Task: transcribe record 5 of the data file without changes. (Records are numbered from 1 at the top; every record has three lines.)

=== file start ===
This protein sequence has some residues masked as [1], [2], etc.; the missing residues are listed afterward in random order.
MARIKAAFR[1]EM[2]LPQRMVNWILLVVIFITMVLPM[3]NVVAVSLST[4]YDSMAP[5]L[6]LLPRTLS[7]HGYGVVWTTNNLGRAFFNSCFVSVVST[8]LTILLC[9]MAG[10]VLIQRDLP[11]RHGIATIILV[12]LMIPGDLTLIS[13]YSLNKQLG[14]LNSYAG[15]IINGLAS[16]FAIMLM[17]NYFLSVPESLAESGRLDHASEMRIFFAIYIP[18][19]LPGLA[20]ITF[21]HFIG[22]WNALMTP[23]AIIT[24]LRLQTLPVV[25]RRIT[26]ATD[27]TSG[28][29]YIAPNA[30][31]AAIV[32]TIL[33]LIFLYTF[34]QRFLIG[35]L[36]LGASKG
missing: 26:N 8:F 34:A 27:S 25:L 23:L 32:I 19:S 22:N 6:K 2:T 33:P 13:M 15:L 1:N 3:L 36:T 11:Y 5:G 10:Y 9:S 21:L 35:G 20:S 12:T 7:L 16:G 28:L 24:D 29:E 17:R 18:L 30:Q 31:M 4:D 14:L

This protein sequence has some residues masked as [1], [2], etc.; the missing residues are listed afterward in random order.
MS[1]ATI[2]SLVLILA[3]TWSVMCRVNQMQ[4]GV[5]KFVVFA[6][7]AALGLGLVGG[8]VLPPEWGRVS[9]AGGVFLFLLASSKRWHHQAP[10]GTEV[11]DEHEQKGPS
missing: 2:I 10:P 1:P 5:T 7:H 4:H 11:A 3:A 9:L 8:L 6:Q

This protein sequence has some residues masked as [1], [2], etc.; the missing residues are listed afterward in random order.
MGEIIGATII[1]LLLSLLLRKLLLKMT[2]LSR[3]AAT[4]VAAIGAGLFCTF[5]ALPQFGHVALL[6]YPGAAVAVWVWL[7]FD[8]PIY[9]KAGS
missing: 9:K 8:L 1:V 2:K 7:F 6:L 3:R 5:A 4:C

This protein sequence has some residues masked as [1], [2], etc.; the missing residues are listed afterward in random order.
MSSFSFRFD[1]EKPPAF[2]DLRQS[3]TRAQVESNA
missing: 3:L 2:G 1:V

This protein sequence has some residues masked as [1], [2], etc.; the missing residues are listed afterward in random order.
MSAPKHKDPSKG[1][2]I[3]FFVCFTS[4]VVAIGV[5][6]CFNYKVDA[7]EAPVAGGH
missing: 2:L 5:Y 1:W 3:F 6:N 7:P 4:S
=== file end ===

This protein sequence has some residues masked as [1], [2], etc.; the missing residues are listed afterward in random order.
MSAPKHKDPSKG[1][2]I[3]FFVCFTS[4]VVAIGV[5][6]CFNYKVDA[7]EAPVAGGH
missing: 2:L 5:Y 1:W 3:F 6:N 7:P 4:S